“I’ve told the Cardinal,” Langone said, “‘Your Eminence, this is one more hurdle I hope we don’t have to deal with. You want to be careful about generalities. Rich people in one country don’t act the same as rich people in another country.’”

Cardinal Dolan told CNBC that he had, in fact, spoken to Langone, and had told him that “that would be a misunderstanding of the Holy Father’s message. The pope loves poor people. He also loves rich people.”

He then thanked Langone for bringing this anonymous donor’s concerns to him, and insisted that “[w]e’ve got to correct — to make sure this gentleman understands the Holy Father’s message properly.”

Langone further said that, in the future, he hopes Pope Francis will “celebrate a positive point of view rather than focusing on the negative.” He does worry, though, because of “the vast difference between the Pope’s experience in Argentina and how we are in America. There is no nation on earth that is so forthcoming, so giving.”

Dolan assured Langone that he had communicated to the new Pope the “legendary generosity of the Catholic Church in the United States.”

Watch the segment from CNBC below.


[-] 1 points by WSmith (2698) from Cornelius, OR 4 years ago

Viral Fake Pope Francis News

By Rod Dreher • January 4, 2014, 10:42 AM

I bet many of you have noticed your Facebook feeds filling up these past two weeks with fake news stories saying that Pope Francis has declared that “all religions are true,” has said that Adam and Eve did not exist, that Hell is not real, and so forth — basically, a liberal theological wish list. I notice that I’ve gotten them from non-Catholics; even liberal Catholics seem to understand enough about their religion to grasp that these stories can’t possibly be true. It is interesting, though, how eager many are to believe them — and how believable they seem, given the things this new pope has said, or at least the way he has said them.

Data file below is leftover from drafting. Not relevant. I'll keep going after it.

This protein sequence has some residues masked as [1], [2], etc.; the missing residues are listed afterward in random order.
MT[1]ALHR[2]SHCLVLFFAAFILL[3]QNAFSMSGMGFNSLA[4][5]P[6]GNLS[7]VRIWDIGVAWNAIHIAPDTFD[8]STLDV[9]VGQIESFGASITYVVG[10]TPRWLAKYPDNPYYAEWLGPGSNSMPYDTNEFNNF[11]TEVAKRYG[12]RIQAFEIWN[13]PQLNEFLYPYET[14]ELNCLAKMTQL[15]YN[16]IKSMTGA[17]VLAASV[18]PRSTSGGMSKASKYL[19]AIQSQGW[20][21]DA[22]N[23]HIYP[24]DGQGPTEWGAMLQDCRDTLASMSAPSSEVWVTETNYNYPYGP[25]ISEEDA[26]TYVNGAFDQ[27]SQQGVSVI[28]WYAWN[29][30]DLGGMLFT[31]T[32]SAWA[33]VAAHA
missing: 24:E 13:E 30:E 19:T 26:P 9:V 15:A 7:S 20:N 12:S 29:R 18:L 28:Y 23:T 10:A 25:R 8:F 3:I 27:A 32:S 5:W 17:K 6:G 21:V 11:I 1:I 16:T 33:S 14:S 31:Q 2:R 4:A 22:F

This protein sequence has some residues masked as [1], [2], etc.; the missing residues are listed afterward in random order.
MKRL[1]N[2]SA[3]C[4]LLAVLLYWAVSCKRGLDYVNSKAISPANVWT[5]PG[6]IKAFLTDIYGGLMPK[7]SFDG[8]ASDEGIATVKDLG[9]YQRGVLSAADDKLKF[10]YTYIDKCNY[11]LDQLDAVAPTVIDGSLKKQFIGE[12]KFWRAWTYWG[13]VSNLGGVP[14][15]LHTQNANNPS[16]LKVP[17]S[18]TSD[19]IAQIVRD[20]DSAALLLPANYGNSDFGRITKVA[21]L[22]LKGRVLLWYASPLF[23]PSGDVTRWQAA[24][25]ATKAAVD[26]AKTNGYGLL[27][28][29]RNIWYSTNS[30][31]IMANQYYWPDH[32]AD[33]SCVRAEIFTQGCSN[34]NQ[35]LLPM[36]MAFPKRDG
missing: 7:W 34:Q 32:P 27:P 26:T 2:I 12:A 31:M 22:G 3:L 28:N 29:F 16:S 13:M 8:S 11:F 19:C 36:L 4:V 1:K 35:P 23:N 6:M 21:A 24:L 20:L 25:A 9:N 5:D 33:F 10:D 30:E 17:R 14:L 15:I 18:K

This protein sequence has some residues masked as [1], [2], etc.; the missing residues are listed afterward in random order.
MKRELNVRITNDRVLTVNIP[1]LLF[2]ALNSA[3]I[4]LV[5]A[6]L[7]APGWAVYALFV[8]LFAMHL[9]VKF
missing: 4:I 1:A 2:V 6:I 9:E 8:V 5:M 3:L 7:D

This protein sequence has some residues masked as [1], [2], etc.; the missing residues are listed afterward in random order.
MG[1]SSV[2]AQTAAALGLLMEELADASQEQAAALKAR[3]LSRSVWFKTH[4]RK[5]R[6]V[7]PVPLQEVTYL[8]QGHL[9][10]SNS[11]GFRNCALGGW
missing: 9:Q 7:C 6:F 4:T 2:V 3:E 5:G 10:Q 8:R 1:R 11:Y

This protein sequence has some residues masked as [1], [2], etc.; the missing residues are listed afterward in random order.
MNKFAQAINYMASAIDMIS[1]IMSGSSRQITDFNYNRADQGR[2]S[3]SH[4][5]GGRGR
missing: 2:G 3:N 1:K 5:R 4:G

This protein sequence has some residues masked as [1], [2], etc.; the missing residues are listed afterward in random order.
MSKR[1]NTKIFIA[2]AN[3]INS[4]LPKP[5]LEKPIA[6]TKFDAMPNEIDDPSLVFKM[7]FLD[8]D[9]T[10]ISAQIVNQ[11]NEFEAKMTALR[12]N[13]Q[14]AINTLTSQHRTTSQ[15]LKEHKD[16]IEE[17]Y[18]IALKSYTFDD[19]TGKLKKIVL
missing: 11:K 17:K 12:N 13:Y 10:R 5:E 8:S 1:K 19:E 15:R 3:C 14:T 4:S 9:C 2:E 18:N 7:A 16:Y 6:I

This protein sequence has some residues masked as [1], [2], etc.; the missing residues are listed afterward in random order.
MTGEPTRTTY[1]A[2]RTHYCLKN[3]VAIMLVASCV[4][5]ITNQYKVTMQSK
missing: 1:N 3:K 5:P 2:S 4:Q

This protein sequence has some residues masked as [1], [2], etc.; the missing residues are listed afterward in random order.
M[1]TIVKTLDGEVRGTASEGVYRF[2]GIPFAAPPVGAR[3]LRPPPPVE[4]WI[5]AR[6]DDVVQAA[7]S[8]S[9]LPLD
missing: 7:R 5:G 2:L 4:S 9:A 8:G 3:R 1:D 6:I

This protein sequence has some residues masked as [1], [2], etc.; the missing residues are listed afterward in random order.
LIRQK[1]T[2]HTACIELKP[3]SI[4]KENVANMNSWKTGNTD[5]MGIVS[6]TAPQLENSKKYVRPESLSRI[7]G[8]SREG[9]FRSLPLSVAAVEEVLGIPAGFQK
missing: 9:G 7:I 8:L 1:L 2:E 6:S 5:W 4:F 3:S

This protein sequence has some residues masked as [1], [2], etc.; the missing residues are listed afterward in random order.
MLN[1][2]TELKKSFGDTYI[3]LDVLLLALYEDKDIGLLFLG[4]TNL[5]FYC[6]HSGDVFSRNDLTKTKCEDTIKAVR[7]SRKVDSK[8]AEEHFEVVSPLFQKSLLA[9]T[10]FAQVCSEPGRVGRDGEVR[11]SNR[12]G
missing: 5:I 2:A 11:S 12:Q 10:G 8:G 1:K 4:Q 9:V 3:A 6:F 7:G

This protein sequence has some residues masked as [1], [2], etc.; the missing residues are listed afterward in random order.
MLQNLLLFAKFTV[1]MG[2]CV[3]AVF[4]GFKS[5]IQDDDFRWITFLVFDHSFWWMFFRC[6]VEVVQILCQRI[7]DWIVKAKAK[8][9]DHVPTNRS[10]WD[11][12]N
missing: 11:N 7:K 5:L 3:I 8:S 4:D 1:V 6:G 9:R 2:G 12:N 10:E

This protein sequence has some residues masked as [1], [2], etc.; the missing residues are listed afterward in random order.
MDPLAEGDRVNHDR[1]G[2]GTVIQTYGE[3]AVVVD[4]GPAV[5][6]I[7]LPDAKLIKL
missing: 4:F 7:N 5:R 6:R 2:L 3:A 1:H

Here’s one that’s not fake, but that’s caused a minor stir among my Catholic FB friends: Pope Francis, the Loaves & Fishes, and the Miracle Of Sharing. The Catholic apologist Jimmy Akin notes that the pope’s statements appear to endorse a liberal Catholic chestnut: that the real miracle in the Gospel’s Miracle of Loaves & Fishes was the “miracle of sharing.” Akin quotes the pope to this effect, but jumps impressively through a number of hoops to explain why Francis didn’t really say what it sounds like he said. Akin writes:

It’s understandable, the way Pope Francis phrased himself, that people would be perplexed. But we know Pope Francis often phrases himself in a way that can require further clarification.

That’s just part of who he is, so we should expect things like that.

We also know that, despite the way he phrases himself, particularly when speaking off the cuff (as he often does), that he’s a fundamentally orthodox man—a “son of the Church” as he puts it.

Knowing these two things, we should do the following:

First, ask how his statements might be understood in harmony with tradition (the “hermeneutic of continuity” that Pope Benedict stressed).

Second, read his statements in context to see what light that sheds.

Third, see what else he has said on the subject, to see if that sheds light on it.

Conservative Catholics in my FB feed are complaining that it’s a big problem when the pope’s defenders have to explain all the time that what the Pope said is really orthodox Catholicism, despite appearances.

As if this RW BS is not completely fake and more of the usual RW BS!!!